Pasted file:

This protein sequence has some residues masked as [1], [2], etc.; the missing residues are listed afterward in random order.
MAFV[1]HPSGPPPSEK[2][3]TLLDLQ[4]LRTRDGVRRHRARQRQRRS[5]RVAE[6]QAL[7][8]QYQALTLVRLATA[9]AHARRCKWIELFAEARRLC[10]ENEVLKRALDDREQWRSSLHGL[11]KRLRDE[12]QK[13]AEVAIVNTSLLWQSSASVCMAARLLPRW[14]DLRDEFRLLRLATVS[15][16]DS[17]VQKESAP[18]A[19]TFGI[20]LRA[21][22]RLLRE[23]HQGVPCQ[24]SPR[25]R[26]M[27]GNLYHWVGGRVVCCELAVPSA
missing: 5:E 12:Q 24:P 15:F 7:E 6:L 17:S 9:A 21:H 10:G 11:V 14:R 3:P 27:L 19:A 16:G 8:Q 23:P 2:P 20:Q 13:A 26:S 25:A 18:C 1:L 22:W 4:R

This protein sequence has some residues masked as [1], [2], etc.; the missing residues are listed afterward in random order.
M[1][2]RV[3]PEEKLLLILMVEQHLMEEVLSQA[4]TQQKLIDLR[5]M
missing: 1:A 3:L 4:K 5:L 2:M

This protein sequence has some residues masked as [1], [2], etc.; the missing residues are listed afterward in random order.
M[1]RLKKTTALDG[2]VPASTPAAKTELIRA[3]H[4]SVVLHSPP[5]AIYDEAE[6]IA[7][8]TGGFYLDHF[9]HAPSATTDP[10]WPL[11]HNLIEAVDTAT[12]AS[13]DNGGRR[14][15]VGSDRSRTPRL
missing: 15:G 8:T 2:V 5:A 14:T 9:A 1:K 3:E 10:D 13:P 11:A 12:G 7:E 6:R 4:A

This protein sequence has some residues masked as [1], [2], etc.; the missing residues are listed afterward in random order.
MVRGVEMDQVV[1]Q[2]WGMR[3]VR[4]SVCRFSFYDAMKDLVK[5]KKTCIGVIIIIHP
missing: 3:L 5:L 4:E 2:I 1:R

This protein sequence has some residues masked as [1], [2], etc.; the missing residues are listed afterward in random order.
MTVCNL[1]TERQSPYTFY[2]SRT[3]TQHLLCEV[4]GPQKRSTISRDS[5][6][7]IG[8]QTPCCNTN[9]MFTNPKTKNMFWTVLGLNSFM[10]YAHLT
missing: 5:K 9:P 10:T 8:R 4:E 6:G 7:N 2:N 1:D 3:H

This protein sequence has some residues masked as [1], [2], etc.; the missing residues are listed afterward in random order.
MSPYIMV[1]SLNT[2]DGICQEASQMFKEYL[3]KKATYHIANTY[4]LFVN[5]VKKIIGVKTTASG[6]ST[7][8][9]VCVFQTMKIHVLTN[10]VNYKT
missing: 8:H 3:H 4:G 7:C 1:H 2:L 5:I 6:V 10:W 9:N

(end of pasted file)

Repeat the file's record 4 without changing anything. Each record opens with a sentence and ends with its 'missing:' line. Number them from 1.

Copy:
This protein sequence has some residues masked as [1], [2], etc.; the missing residues are listed afterward in random order.
MVRGVEMDQVV[1]Q[2]WGMR[3]VR[4]SVCRFSFYDAMKDLVK[5]KKTCIGVIIIIHP
missing: 3:L 5:L 4:E 2:I 1:R